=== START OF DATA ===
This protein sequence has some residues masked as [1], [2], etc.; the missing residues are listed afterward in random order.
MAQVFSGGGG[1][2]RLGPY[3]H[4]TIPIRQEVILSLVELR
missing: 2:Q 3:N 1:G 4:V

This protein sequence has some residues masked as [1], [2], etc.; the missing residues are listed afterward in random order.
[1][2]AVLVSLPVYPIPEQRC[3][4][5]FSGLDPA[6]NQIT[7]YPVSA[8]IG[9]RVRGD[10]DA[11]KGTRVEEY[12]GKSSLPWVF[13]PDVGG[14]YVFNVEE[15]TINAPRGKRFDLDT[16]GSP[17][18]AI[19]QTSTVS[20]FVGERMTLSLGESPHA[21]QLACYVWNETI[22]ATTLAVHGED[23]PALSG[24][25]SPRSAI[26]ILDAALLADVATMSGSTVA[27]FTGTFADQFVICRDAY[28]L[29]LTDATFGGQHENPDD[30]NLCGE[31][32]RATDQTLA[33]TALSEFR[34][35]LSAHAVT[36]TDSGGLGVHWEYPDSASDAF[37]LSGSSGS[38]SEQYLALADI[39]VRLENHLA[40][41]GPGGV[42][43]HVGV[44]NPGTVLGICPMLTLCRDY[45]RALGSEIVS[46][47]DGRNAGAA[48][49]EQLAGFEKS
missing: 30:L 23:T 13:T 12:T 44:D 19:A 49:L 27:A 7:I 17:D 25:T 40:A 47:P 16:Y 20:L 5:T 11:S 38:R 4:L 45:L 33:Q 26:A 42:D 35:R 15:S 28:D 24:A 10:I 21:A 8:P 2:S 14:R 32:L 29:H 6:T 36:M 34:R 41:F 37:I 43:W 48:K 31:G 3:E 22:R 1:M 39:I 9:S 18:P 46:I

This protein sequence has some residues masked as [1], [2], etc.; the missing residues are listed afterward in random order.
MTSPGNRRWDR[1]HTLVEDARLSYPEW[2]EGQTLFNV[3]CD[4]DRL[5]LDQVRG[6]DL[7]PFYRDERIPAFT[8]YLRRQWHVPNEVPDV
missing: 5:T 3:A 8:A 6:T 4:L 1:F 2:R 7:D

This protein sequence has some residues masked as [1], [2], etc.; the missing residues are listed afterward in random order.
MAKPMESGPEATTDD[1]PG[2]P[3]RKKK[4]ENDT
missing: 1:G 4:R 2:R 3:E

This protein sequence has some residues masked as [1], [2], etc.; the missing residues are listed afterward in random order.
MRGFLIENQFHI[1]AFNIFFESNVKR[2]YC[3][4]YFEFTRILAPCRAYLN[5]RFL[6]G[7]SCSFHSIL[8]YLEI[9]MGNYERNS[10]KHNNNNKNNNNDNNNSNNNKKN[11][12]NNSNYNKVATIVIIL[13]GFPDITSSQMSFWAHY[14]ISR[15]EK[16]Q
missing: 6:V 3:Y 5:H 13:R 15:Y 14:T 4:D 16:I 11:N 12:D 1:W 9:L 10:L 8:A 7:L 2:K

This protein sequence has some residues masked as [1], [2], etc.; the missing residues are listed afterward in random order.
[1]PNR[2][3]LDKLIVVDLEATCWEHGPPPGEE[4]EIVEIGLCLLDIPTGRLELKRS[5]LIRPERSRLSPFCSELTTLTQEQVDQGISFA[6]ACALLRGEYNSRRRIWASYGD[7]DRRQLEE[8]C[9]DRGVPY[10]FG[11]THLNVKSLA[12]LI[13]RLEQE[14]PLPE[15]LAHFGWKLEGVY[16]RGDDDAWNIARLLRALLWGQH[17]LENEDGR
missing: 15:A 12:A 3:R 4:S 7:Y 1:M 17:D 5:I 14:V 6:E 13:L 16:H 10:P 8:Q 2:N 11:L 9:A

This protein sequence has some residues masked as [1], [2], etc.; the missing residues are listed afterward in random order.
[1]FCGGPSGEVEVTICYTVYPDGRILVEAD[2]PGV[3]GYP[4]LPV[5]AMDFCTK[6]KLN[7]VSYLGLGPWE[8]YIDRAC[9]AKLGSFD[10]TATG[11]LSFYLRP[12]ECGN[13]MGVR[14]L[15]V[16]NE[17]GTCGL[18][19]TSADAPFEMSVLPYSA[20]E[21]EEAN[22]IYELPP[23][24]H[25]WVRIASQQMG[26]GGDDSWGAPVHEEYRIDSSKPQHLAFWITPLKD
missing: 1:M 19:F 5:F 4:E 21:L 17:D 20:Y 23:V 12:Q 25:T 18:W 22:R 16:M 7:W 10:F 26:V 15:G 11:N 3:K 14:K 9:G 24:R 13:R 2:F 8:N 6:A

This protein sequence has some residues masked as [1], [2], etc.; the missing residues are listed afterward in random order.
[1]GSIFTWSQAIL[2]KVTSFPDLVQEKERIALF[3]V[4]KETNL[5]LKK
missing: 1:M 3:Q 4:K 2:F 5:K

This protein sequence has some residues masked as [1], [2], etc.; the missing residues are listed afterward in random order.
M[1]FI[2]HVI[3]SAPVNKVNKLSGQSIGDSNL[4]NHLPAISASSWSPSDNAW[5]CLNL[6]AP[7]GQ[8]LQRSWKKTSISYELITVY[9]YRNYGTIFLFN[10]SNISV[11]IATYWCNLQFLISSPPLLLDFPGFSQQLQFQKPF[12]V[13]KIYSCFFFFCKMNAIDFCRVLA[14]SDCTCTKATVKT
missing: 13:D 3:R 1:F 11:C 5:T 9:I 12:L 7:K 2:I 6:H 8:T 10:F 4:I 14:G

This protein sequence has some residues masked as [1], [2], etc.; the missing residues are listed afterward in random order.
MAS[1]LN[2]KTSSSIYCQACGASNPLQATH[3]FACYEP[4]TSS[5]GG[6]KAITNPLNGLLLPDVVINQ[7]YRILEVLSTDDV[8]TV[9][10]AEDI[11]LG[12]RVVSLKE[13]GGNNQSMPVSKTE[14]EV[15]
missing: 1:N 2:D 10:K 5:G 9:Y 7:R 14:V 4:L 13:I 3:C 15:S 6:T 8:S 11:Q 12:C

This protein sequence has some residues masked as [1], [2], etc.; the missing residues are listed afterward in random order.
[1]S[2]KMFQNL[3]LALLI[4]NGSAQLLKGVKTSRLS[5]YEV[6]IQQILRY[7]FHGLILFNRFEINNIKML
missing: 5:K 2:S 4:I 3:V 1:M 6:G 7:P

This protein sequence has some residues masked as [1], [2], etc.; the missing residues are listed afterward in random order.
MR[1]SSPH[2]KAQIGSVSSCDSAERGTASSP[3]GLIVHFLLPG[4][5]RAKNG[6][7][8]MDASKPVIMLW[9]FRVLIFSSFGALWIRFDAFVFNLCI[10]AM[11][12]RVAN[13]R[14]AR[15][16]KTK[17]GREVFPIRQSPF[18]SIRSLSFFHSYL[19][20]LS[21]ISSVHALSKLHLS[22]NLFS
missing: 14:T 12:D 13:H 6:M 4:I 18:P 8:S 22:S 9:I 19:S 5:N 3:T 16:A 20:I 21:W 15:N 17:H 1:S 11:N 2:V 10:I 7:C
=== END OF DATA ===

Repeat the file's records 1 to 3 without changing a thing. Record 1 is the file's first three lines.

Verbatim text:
This protein sequence has some residues masked as [1], [2], etc.; the missing residues are listed afterward in random order.
MAQVFSGGGG[1][2]RLGPY[3]H[4]TIPIRQEVILSLVELR
missing: 2:Q 3:N 1:G 4:V

This protein sequence has some residues masked as [1], [2], etc.; the missing residues are listed afterward in random order.
[1][2]AVLVSLPVYPIPEQRC[3][4][5]FSGLDPA[6]NQIT[7]YPVSA[8]IG[9]RVRGD[10]DA[11]KGTRVEEY[12]GKSSLPWVF[13]PDVGG[14]YVFNVEE[15]TINAPRGKRFDLDT[16]GSP[17][18]AI[19]QTSTVS[20]FVGERMTLSLGESPHA[21]QLACYVWNETI[22]ATTLAVHGED[23]PALSG[24][25]SPRSAI[26]ILDAALLADVATMSGSTVA[27]FTGTFADQFVICRDAY[28]L[29]LTDATFGGQHENPDD[30]NLCGE[31][32]RATDQTLA[33]TALSEFR[34][35]LSAHAVT[36]TDSGGLGVHWEYPDSASDAF[37]LSGSSGS[38]SEQYLALADI[39]VRLENHLA[40][41]GPGGV[42][43]HVGV[44]NPGTVLGICPMLTLCRDY[45]RALGSEIVS[46][47]DGRNAGAA[48][49]EQLAGFEKS
missing: 30:L 23:T 13:T 12:T 44:D 19:A 49:L 27:A 7:I 17:D 25:T 40:A 47:P 16:Y 20:L 5:T 11:S 38:R 4:L 45:L 33:Q 26:A 42:D 35:R 15:S 28:D 24:A 10:I 21:A 8:P 2:S 14:R 32:L 29:H 6:T 36:M 34:R 41:F 37:I 43:W 48:K 31:G 3:E 22:R 1:M 39:I 9:S 18:P 46:I

This protein sequence has some residues masked as [1], [2], etc.; the missing residues are listed afterward in random order.
MTSPGNRRWDR[1]HTLVEDARLSYPEW[2]EGQTLFNV[3]CD[4]DRL[5]LDQVRG[6]DL[7]PFYRDERIPAFT[8]YLRRQWHVPNEVPDV
missing: 5:T 3:A 8:A 6:T 4:L 1:F 2:R 7:D